The next problem was that Kate couldn't see the ring in the dark, so we took a photo and she looked on the camera!

We rode a few miles back to the nearest town and found a motel.  We celebrated in the bar with a couple of beers and, for me, fish and chips, and for Kate, a mexican-style wrap thing.  We then collapsed in our bed, ready for an early start.

In the morning, it was a lovely clear day.  The ride to the canyon, and watching the Sun rise over it, was magical.  I was glad that I hadn't waited until the morning, because there were quite a few other tourists there, and I wouldn't have felt very relaxed proposing in front of them all, and I'm sure that Kate's reaction wouldn't have been as open as it was the night before.
Sunrise over the canyon

The Grand Canyon in the morning
As soon as the Sun had risen, and we had taken a few photos, we left the other tourists to it and set off back for Vegas.  We stuck to the freeways, avoiding any scenic detours, as time was against us.  Until the Sun was high enough in the sky to warm us, we had to ride slowly because the wind chill was too great if I did more than about 40 mph.  As the Sun rose, though, so did the speedo needle.  We would have been sunk if we needed to get the bike back for 09:00, so it was really lucky that the lady had given us an extra two hours' rental time.  Had we not have missed our turning off the freeway when we got to the large, confusing junctions back at Vegas, we would have been on time.  As it was, we were a little bit late, but it didn't matter because they were busy checking out a large group when we arrived and we had to wait for them to finish before we could check our bike in.

It was such a perfect 24 hours and I wouldn't change a thing about it if we could go back and do it again.

Sunday, 18 March 2012


The Beginning

Act 1, Scene 1
Turkey. An all-inclusive holiday resort. A boy and a girl are sitting at the end of a pier, currently alone, on a group holiday with friends. The sun is blazing.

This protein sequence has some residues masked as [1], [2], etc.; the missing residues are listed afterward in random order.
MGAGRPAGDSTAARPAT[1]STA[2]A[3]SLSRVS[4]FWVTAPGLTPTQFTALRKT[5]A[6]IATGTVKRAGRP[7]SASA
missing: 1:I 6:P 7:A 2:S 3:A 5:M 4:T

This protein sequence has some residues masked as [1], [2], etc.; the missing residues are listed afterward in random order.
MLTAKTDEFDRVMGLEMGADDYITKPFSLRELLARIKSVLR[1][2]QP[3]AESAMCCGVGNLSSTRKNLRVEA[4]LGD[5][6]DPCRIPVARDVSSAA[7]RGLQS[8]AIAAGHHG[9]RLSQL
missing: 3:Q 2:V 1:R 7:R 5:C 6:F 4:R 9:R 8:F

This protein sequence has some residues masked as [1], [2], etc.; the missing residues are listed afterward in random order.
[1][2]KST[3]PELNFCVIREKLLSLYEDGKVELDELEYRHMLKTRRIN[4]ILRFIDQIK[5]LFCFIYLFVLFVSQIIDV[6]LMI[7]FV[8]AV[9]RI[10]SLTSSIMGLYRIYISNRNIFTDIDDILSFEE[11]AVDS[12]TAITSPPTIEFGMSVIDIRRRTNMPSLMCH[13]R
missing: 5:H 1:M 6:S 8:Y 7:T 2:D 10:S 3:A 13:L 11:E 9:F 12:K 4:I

Boy: It's so nice and hot here.
Girl: Yeah, I love it.
Boy: Ooh, look, a yacht!
Girl: That looks so cool.
Boy: I would love to live somewhere hot, like here, and have a yacht to go sailing on.
Girl: Me too, it would be totally awesome to have that life.
Boy: It really sucks that we have to go back home soon.
Girl: Tell me about it.

Some time later...

Act 52, Scene 8
The boy finally plucks up the courage and they kiss.

So, Kate and I started going out.  Not too long after the holiday, back home in England, we said something along the lines of "You remember that conversation we had in Turkey? Why don't we do it?"

It didn't really seem possible the we could just decide to emigrate and actually go and do it.  Up until this point, I had always done things because they were the done thing, or the most logical next step.  I mean, sure, I have been on lots of cool trips and had great adventures, but the course of my life in general was something that took care of itself, rather than being something that I shaped.  I have never been restrained in any way, it's just that it didn't occur to me to think about what I would really like to do, and go and do it.  Nothing was particularly wrong with what I was doing, so maybe that's why I was happy to keep trundling along, it just wasn't exactly what I wanted to do.

My mentor at work at the time, a really great guy called Adam, listened to me explain what Kate and I had decided to do.  The first thing he said was "Let's not bother working towards your next promotion, then".  Adam really helped align me with the start of our adventure, and helped me confirm that I should follow my dreams and that the time was perfect to do so:  I had found someone who, amazingly, has the exact same aspirations that I do, we don't have the responsibility of kids and a mortgage to worry about, we have got enough experience in our field of work to be able to pick up where we left off if our plans don't work out and we have to come home with our tails between our legs.